Its interstates take a beating all year from huge volumes of traffic, with the only upside being a low level of road fatalities that may be explained in part by lower speeds to which drivers are limited.

Eighth-worst roads (tie): Hawaii
Poor-condition mileage rank (1=worst):13 out of 50
Deficient bridges rank (1= worst):3 out of 50
Fatalities rank (1=most):39 out of 50
Congestion rank (1= worst):16 out of 50
Blame it on the corrosive sea air or volcanic activity, but Hawaii's roads -- and certainly its bridges -- leave much to be desired. The state has the smallest road system in the country , with a mere 4,371 rural and urban roads under state control. In 2009, Hawaii unveiled a "Comprehensive Six-Year Highways Modernization Plan" allocating $90 million to rehabilitating the state's bridges, an increase of 48% from the previous bridge program budget.

Fifth-worst roads: Arkansas
Poor-condition mileage rank (1=worst):10 out of 50
Deficient bridges rank (1= worst):32 out of 50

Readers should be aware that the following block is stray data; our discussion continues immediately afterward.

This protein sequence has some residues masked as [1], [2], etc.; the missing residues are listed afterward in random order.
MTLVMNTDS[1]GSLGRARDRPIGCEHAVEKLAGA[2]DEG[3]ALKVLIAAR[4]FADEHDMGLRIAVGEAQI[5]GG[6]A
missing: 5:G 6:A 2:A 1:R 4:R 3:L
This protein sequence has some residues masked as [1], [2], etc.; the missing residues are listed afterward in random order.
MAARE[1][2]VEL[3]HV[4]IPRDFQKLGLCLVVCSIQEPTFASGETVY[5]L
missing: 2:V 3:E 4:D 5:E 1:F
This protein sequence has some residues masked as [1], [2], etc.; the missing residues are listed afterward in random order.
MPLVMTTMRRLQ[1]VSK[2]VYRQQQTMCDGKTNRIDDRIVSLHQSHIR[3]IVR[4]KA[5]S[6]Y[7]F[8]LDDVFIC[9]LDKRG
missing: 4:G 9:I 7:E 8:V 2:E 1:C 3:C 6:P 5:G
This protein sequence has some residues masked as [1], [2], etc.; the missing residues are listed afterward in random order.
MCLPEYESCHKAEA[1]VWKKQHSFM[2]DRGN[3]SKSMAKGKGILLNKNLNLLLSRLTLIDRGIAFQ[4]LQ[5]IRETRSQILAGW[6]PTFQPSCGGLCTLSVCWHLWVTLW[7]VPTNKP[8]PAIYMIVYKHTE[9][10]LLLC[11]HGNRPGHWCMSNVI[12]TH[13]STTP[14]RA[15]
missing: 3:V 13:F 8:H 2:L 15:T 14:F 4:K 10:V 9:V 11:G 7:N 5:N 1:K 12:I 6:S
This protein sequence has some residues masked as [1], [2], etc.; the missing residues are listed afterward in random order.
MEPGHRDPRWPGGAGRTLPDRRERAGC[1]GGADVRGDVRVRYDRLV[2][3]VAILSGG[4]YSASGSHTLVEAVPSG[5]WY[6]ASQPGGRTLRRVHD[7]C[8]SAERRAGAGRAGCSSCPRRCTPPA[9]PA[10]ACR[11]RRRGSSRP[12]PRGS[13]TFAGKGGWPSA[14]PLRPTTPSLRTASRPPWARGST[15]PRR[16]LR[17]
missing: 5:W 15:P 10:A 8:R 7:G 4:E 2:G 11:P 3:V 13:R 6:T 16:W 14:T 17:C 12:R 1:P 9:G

Fatalities rank (1=most):5 out of 50
Congestion rank (1= worst):22 out of 50
At No. 5 is Arkansas, whose 10th-highest percentage of roads in poor condition probably has something to do with its fifth-highest level of road fatalities in 2009. Thankfully the state is able to throw some money at the problem; its funds allocated per capita ranked 11th in the nation in 2009.

Fourth-worst roads: West Virginia
Poor-condition mileage rank (1=worst):12 out of 50
Deficient bridges rank (1= worst):6 out of 50
Fatalities rank (1=most):4 out of 50
Congestion rank (1= worst):43 out of 50
West Virginia, despite being able to boast very low levels of traffic congestion, ranks disturbingly high for fatalities and for the poor condition of its roads and bridges. The state's Department of Transportation website makes little mention of these problems, but a multimedia section on it includes an instructional video on how to properly navigate a roundabout. Perhaps authorities think lack of knowledge by West Virginia drivers will help improve road safety in the state.

Third-worst roads: Oklahoma
Poor-condition mileage rank (1=worst):3 out of 50
Deficient bridges rank (1= worst):13 out of 50
Fatalities rank (1=most):11 out of 50